So onward, ever onward.

 I had just skimmed the north side of the storm clouds and right as I was getting around behind them, right as I was reaching the intersection where I had to turn north which would put the storm out of my line of vision, Malcolm woke up and told me to pull off on the wide shoulder so we could switch drivers. 

It was PERFECT timing!!! Because right as I pulled off on the shoulder, I looked off to the south, but really not that far south, and the sky had done THIS!
Pretty cool isn't it? 
Here's the other end of it.
We stood on the shoulder enjoying the breeze and listening to meadowlarks and cows and admiring this beautiful wicked ugly thing. A few minutes later another truck pulled off and the driver got out to watch and talk to Malcolm. 

I've never seen anything like this. And it kept changing, getting more defined and changing shape.
Little clouds would form almost at the ground, out of no where, and rise up into it. And formations would appear and just as quickly, like blink your eyes quick, they would seem to vanish.
Then this appeared, for about 2 minutes. Maybe it was, maybe it wasn't, but for the first time I have a clear image of what Laura Ingalls Wilder was seeing when she talks in her Little House books about seeing a finger descend from the clouds towards the earth and withdraw. It may not have been the real thing but it looked close enough to it to make me stand there captivated, watching to see what it would do...
...which was disappear into the cloud. Probably for the best.

We probably stood there and watched for a good half hour. The other driver finally drove off, which I appreciated because he'd left his truck running which was drowning out the meadowlarks, and wind whispers, and distant thunder.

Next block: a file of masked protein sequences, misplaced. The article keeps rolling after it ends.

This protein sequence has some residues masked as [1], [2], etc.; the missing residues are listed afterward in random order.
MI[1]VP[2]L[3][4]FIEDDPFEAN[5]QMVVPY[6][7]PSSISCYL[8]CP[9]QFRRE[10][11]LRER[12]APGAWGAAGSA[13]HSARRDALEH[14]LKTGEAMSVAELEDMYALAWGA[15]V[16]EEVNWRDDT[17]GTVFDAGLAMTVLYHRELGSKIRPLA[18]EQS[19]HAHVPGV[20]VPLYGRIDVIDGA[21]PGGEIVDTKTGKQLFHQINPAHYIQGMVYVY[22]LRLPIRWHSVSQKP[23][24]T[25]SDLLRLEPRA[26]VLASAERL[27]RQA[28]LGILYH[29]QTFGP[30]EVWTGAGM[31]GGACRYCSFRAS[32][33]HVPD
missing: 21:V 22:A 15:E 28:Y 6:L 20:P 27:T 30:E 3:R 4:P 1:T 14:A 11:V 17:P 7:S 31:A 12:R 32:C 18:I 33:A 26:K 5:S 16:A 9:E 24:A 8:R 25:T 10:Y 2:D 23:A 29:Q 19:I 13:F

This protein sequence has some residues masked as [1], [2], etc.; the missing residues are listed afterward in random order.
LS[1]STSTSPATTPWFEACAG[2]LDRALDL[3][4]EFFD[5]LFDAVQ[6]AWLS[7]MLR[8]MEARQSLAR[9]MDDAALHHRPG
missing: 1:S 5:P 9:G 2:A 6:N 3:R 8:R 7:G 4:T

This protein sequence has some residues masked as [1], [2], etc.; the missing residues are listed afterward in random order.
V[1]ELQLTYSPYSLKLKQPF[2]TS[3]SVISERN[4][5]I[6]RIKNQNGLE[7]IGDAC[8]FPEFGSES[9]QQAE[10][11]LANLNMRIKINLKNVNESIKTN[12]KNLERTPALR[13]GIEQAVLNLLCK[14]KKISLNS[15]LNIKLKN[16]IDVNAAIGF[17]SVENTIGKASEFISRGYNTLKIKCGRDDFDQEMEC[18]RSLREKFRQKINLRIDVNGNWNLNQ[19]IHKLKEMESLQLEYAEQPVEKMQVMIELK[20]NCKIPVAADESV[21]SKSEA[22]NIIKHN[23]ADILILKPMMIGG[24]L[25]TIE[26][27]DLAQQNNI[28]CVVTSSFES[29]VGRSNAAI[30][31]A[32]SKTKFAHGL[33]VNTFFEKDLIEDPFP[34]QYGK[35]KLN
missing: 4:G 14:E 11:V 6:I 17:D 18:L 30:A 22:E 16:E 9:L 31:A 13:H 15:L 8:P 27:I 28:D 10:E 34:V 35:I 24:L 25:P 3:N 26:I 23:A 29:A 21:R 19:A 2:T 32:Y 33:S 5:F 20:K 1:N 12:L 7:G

I was captivated. I'm probably crazy. I've wanted to see a tornado on the plains for.....forever! (from a safe admirable distance knowing that no one was getting hurt of course) This wasn't the day, but it's about as close as I've ever come. There was so much movement in the clouds. The lower level of that odd line moving one direction, and the upper level moving in the opposite direction, just slowly churning there in the sky. And the whole thing was nearly stationary so we had lots of time to watch. It didn't seem in a hurry to go anywhere, which I suppose means those poor farmers to the south were getting pounded.
It was moving towards the east and was safely south of us, but eventually we were getting hit with an icy cold wind and we were starting to get random little rain drops, so we decided to get in the truck and pull out before the hail arrived. 

It seemed like the drama was winding down anyway. As we pulled away, the clouds were stacking up instead of stretching out, and looked like they were kind of disintegrating.

We were headed north towards Nebraska and the storm was headed east towards Osborn, KS. Hopefully all they got was some rain. 

An hour or so later, we enjoyed a Kansas sunset under mostly clear skies.
And we parked shortly afterwards and went to bed. 

The rest of the weekend, all the way to Washington, was windy, and it snowed on us in Wyoming, which I find rather insulting in May. But I was thankful it was just flurries because I know after we left they got a lot more than that. It was doubly insulting to wake up Sunday morning near Butte to discover it was 23 degrees. Summer is so slow to come out there sometimes. Or rather, Winter fight a long, but thankfully losing, battle to hang on. 

So, now you know. I'm an idiotic storm watcher who stands on the side of the road gawking at violent storm clouds and just barely containing my giddy joy. Didn't get to see a prairie tornado this time, but it may still happen for me one of these days.


  1. Those are awesome photos! You can really see the power in those clouds. I bet storm chasers and weathermen would just die to have photos as good as these! Glad you made it thorugh the storms.

  2. WOW Those are some great pictures!